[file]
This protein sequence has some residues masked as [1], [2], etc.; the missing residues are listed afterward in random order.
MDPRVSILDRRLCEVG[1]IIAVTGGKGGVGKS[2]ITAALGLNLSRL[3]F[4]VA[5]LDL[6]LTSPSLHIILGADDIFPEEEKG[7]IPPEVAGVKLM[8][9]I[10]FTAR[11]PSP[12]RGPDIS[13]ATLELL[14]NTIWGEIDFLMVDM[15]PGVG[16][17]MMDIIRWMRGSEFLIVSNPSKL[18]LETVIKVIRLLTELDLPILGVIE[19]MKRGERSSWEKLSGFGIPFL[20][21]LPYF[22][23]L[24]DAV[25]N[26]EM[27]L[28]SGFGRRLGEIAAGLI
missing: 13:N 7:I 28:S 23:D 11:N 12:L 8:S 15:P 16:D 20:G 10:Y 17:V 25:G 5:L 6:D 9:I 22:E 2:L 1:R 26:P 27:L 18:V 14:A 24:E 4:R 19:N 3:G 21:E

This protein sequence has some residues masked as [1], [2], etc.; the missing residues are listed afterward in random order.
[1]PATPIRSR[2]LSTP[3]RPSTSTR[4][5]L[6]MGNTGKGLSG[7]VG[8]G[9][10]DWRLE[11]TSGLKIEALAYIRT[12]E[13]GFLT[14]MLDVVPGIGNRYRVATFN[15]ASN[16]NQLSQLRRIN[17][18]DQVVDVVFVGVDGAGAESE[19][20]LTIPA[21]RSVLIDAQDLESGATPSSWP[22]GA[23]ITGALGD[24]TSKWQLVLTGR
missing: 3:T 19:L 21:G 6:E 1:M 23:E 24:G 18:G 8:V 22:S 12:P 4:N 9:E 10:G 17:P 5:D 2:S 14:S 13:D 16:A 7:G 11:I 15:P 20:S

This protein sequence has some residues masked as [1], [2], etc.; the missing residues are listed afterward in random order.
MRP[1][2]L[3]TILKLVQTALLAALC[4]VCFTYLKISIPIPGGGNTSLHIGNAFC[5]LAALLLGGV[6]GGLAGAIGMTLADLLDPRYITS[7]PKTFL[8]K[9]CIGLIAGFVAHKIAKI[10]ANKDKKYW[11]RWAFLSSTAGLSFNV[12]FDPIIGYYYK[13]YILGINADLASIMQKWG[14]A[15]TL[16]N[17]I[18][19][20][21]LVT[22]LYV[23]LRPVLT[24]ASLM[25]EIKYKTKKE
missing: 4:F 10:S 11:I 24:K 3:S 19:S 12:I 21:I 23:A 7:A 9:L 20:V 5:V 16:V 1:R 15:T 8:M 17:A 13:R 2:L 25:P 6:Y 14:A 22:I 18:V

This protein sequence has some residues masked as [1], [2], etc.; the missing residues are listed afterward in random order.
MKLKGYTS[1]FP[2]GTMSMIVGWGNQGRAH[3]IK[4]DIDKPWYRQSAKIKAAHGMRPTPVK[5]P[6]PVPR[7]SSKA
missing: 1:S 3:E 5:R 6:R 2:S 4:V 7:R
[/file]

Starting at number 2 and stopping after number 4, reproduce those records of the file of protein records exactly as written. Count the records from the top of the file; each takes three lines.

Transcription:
This protein sequence has some residues masked as [1], [2], etc.; the missing residues are listed afterward in random order.
[1]PATPIRSR[2]LSTP[3]RPSTSTR[4][5]L[6]MGNTGKGLSG[7]VG[8]G[9][10]DWRLE[11]TSGLKIEALAYIRT[12]E[13]GFLT[14]MLDVVPGIGNRYRVATFN[15]ASN[16]NQLSQLRRIN[17][18]DQVVDVVFVGVDGAGAESE[19][20]LTIPA[21]RSVLIDAQDLESGATPSSWP[22]GA[23]ITGALGD[24]TSKWQLVLTGR
missing: 3:T 19:L 21:G 6:E 1:M 23:E 24:G 18:G 8:V 22:S 12:P 4:N 9:E 10:G 17:P 5:D 2:S 14:S 13:D 16:A 7:G 11:I 15:P 20:S

This protein sequence has some residues masked as [1], [2], etc.; the missing residues are listed afterward in random order.
MRP[1][2]L[3]TILKLVQTALLAALC[4]VCFTYLKISIPIPGGGNTSLHIGNAFC[5]LAALLLGGV[6]GGLAGAIGMTLADLLDPRYITS[7]PKTFL[8]K[9]CIGLIAGFVAHKIAKI[10]ANKDKKYW[11]RWAFLSSTAGLSFNV[12]FDPIIGYYYK[13]YILGINADLASIMQKWG[14]A[15]TL[16]N[17]I[18][19][20][21]LVT[22]LYV[23]LRPVLT[24]ASLM[25]EIKYKTKKE
missing: 4:F 10:S 11:I 24:K 3:S 19:S 12:I 21:I 23:A 7:A 9:L 20:V 5:V 16:V 1:R 15:T 8:M 17:A 13:R 2:L 25:P 6:Y 14:A 22:I 18:V

This protein sequence has some residues masked as [1], [2], etc.; the missing residues are listed afterward in random order.
MKLKGYTS[1]FP[2]GTMSMIVGWGNQGRAH[3]IK[4]DIDKPWYRQSAKIKAAHGMRPTPVK[5]P[6]PVPR[7]SSKA
missing: 1:S 3:E 5:R 6:R 2:S 4:V 7:R